William Gottlieb's Golden Age of Jazz
When I was attending UMass in the ‘70’s, I spent my junior year as an exchange student at the University of Oregon in Eugene. It was not a good match. I’d hardly registered for classes before I felt like a refugee from New England, and by October the feeling had grown so pronounced that I actually rooted for the Yankees when they faced the Dodgers in the World Series. Eugene had its merits, chief among them a lively cinema scene, ready access to spectacular hiking in the Cascades, and KLCC–FM, which played jazz around the clock. But there was a serious lack of live jazz around town. The Eugene Hotel offered good blues, including the Portland-based Robert Cray Band, and shows by West Coast legends Lowell Fulson, George “Harmonica” Smith, and Pee Wee Crayton, but the only jazz concert that fall was by the saxophonist Stan King.
There was, however, a superb record store on 11th Avenue in Eugene that quickly became my home away from home. Prez Records was named for Lester Young and offered a fine selection of vinyl and walls lined with photos and jazz memorabilia. One of these was a picture of Charlie Parker taken at the foot of a stairway at Carnegie Hall in 1947 by the renowned photographer William Gottlieb. At first glance it looks like a shot of Bird in action, but when seen in sequence with other photos from the shoot, it appears to be staged. In either case, it’s a stunning image of Parker, and it so captivated me that the store’s owner, John Fairweather, presented me with a print of it when I told him I’d be returning to UMass at semester’s end. The photo of Bird has been prominently displayed in my homes ever since.
What’s occasioned this memory is the recent posting on Flickr of the archive of Bill Gottlieb photos that the Library of Congress acquired in 1995. Jazz has been well documented by photographers since the ‘20’s (much less so by movie cameras), but these 1600 images may be the most significant of all both for their stunning beauty and for what they depict of the life of musicians on the bandstand and in off-stage settings that range from dressing rooms and street corners to at-home and recreational activities. Milt Hinton’s photos capture something even more revealing of life on the road for black musicians in the era of Jim Crow, but Gottlieb’s lighting technique and sense of composition lend a glorifying aura to his subjects, even in their most quotidian pursuits. Gottlieb published a collection of these photos in 1979 under the title, “The Golden Age of Jazz,” and it’s hard to view this work without indulging in a certain sense of exalted nostalgia for his time and place.
The time is 1938-‘48, and the place is primarily New York, but dozens of the earliest of these pictures were taken around Washington, D.C., when Gottlieb was working as a reporter for the Washington Post. There he picked up a side gig as a jazz columnist, perhaps the first ever for a daily, and when his Post editor informed him the paper couldn’t sustain the budget for a writer and photographer, Gottlieb grabbed a camera. It was also a golden age for photojournalism and the Lehigh University graduate modeled his work on what he saw in the pages of Life. After serving as a photo officer in the Army Air Corps during World War II, he reported on jazz for Downbeat and other periodicals. In 1948, he “quit cold turkey,” and became a producer of educational film strips, eventually becoming the president of a division of McGraw-Hill.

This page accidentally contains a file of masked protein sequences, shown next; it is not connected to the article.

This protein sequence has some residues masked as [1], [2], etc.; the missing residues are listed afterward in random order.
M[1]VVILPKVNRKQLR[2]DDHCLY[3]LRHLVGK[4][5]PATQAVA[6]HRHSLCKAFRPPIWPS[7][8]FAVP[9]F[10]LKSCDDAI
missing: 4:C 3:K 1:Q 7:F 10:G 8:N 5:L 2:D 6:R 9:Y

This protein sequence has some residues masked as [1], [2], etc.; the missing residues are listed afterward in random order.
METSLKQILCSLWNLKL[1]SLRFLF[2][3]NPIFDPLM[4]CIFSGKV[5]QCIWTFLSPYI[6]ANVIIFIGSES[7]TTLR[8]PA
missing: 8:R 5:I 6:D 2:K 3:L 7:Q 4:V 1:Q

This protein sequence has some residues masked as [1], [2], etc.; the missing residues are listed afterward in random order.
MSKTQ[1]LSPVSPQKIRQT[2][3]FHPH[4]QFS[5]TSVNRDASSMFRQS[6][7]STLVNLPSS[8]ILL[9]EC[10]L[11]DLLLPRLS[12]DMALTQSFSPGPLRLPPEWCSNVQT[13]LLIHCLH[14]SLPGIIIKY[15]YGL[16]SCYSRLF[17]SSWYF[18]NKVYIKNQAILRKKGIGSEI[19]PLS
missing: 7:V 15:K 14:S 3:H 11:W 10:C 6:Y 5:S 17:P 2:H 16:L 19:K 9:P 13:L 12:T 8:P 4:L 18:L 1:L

Gottlieb noted that with few exceptions, his photos were taken on location instead of in studios and were intended to supplement his writing. “I consciously tried to take pictures that would augment my text,” he wrote, “that would say something that would go beyond what I could do with just words.” And knowing that most of these pictures would appear in a narrow newspaper column, he “got in close” to his subjects so that what he captured “would still be meaningful to the viewer.” The results are photos of extraordinary intimacy showing complexions and hair weaves, expressions of grief and joy, and in the case of Django Reinhardt, his mutilated left hand. Gottlieb was especially proud of this picture of an anguished Billie Holiday, which he thought achieved his "elusive goal of capturing a subject's personality or inner qualities."
Duke Ellington was notoriously cryptic about his composing methods; one of his more revealing admissions was that he couldn’t write music for a man until he saw him play poker, and there’s plenty of evidence among these pictures of back stage card games. Here’s Django Reinhardt among a group of Ellingtonians; the card sharks include Al Sears, Shelton Hemphill, Lawrence Brown and Johnny Hodges.
Mary Lou Williams was a revered supporter of the generation of modernists who emerged in the early ‘40’s, and her New York apartment functioned as a jazz salon. Here she is at the piano with Dizzy Gillespie, Tadd Dameron, and Jack Teagarden looking on. How 'bout those model instruments?
Minton’s was the center of after-hours action in the early ‘40’s. The Harlem nightclub served as a veritable birthplace of bebop where Gillespie, Thelonious Monk, Charlie Christian, Kenny Clarke and others developed the new music. Ralph Ellison immortalized the place in his essay “Golden Age, Time Past,” and Gottlieb captured it both inside and out with his camera. Here’s a famous shot of Monk, Howard McGhee, Roy Eldridge, and the club’s manager Teddy Hill.
Gottlieb photographed Django when the guitarist toured the States with Duke Ellington in 1946. These are among the most widely circulated images of Django and are especially vivid. Note here the pick-like thumbnail on his right hand and the mutilated left hand that Gottlieb was intent on depicting.
Check back soon for more from the Gottlieb collection.